And the Chrysalids was one of my favourite books as a kid, (partly because it’s the only book I’ve known where a character has the same first name as me). Wyndham always wrote interesting ideas and played with them in very human ways.

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  5. I really enjoyed Catch 22 when I read it in college. I never felt they synopsis I read did the book justice. I also enjoyed Catcher in the Rye, but part of that what the circumstances in which I was reading it. On the other hand, I did not enjoy A Clockwork Orange. It felt too over-the-top to me. I know a lot of people have different opinions of it, though.

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    1. I might have to keep Catch-22 on here because basically everyone has said it’s worth reading! I’m nervous about Clockwork Orange because so many people hated it but it’s my dad’s favourite book so I’m hoping I like it 😛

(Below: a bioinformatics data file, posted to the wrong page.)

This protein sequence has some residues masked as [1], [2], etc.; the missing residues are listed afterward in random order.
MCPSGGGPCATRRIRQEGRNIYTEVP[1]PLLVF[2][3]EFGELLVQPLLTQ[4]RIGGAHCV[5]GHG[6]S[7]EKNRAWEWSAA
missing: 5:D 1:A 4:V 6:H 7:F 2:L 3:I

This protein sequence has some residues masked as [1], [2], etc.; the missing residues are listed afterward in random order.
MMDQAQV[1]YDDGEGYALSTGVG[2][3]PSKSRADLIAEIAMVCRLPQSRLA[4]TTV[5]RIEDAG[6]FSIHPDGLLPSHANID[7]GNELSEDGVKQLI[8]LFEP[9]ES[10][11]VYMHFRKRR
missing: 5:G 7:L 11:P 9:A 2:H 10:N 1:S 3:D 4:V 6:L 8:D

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      1. Maybe it’s worth trying Catch 22, since I know you’re not afraid to DNF a book if it’s not working for you. With Clockwork Orange, I think it all depends on what you think you’re going to get out of it. One thing that hindered my enjoyment the most was the author’s use of a made-up slang just because. (Shock value maybe? It seemed fake-edgy.) It got to be too much for me by the time I finished the book.

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      2. Ooo yeah, I love to DNF a book if I’m not enjoying it lol
        Yeah I am a little worried about the slang – the copy I have has a glossary at the back so I know what it’s all about haha!

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  6. I adore Charlotte’s Web – the book and the animated movie. I tried to read Catch-22 multiple times and never get to the end. I didn’t like Catcher in the Rye – boring. I haven’t read that Vonnegut but have liked his other works. And I do want to read The Chrysalids. The others not so much.
    x The Captain